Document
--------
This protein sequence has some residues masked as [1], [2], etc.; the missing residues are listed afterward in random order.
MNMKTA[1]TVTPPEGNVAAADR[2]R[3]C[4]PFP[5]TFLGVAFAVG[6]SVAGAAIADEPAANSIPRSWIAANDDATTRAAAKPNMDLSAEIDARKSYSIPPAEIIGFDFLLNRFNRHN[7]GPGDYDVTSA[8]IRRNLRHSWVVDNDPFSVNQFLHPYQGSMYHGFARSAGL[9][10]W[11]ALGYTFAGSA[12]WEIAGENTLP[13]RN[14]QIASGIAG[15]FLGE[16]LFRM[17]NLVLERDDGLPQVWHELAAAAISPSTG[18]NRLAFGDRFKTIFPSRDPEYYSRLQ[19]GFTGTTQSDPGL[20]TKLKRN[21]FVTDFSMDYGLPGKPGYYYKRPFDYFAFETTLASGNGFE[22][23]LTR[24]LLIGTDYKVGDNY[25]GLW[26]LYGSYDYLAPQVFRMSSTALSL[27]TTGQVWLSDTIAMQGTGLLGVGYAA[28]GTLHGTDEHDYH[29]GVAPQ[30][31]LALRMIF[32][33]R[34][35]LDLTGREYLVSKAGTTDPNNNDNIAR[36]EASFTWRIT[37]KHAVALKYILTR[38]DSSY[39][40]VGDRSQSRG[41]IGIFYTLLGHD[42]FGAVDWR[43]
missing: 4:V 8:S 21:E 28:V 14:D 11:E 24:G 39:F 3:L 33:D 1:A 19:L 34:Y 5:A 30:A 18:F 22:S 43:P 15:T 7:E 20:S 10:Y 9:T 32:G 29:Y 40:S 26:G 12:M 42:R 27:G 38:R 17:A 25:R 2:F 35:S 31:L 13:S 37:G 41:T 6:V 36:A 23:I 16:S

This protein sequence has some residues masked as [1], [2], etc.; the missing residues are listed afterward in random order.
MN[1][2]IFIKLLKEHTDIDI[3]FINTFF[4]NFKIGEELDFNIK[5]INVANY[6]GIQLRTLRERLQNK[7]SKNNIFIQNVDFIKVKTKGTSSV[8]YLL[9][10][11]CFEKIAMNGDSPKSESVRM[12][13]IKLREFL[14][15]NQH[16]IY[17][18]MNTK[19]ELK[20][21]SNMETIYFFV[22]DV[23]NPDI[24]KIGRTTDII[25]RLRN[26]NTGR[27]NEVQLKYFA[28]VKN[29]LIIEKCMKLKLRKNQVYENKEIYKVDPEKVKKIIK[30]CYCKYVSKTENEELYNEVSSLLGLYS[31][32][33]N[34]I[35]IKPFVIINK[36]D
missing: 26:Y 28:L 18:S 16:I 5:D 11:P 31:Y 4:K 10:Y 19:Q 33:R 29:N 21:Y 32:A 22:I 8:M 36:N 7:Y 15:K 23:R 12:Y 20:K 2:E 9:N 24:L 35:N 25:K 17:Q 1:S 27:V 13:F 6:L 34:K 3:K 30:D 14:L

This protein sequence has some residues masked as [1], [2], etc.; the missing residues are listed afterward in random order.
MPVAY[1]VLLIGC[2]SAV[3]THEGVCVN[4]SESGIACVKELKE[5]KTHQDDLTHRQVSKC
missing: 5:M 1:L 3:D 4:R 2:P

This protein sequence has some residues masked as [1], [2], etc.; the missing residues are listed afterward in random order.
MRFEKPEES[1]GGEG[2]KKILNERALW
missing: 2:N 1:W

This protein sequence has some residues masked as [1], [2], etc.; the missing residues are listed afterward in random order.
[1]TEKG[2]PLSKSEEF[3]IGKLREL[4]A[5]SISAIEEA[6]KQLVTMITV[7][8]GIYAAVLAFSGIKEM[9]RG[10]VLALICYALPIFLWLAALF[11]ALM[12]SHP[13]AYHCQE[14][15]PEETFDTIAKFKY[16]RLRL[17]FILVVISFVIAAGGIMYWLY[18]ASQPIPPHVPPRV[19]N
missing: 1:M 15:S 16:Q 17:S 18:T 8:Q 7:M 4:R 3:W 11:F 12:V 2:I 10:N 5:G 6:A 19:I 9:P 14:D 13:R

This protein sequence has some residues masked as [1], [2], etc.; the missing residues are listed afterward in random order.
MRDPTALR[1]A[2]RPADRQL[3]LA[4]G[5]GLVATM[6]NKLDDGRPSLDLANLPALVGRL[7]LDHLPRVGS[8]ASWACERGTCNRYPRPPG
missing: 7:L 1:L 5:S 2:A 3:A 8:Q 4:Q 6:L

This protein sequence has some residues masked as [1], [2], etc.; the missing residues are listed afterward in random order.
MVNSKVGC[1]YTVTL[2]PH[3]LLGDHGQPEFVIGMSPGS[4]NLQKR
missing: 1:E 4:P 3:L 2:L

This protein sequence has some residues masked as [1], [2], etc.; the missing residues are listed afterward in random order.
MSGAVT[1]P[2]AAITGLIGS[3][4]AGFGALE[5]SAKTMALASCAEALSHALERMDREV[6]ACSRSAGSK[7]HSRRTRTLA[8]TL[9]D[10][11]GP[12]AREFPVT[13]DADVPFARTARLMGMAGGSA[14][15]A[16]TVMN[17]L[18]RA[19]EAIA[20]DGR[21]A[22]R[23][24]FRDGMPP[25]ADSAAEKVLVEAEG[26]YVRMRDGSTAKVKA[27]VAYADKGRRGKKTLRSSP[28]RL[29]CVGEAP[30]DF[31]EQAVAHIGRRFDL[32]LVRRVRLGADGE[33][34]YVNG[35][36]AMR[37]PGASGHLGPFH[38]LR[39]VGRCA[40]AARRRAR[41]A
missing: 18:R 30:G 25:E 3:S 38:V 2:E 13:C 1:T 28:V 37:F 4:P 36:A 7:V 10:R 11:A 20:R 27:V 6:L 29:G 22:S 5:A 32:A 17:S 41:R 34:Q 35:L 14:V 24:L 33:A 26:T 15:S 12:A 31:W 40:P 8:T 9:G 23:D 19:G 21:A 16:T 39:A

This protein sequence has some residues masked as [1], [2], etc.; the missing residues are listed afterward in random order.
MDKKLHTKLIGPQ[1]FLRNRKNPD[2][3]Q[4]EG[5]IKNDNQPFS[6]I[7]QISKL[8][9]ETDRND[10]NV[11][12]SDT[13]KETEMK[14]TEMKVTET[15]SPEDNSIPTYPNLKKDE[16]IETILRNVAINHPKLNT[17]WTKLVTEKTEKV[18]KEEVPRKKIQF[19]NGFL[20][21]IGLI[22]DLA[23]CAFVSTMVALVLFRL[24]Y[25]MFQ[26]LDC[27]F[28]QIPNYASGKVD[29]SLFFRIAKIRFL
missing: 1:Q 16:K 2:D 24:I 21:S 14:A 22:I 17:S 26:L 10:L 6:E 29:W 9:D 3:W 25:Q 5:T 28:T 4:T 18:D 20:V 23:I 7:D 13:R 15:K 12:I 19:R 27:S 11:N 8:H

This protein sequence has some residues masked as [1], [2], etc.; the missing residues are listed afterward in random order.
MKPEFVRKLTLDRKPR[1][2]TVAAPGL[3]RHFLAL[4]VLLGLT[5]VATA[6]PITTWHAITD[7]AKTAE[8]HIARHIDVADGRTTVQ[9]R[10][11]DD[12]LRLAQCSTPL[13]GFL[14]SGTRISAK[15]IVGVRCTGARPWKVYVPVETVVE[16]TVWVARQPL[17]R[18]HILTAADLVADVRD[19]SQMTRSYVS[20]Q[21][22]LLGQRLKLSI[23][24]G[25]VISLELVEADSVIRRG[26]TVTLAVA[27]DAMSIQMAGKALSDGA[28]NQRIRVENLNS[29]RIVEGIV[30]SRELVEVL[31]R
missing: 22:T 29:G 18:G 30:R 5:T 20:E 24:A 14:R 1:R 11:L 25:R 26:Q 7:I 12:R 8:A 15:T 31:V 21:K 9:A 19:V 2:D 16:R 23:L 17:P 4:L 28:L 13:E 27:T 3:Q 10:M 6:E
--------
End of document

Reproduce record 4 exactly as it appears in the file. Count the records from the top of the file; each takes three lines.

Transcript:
This protein sequence has some residues masked as [1], [2], etc.; the missing residues are listed afterward in random order.
MRFEKPEES[1]GGEG[2]KKILNERALW
missing: 2:N 1:W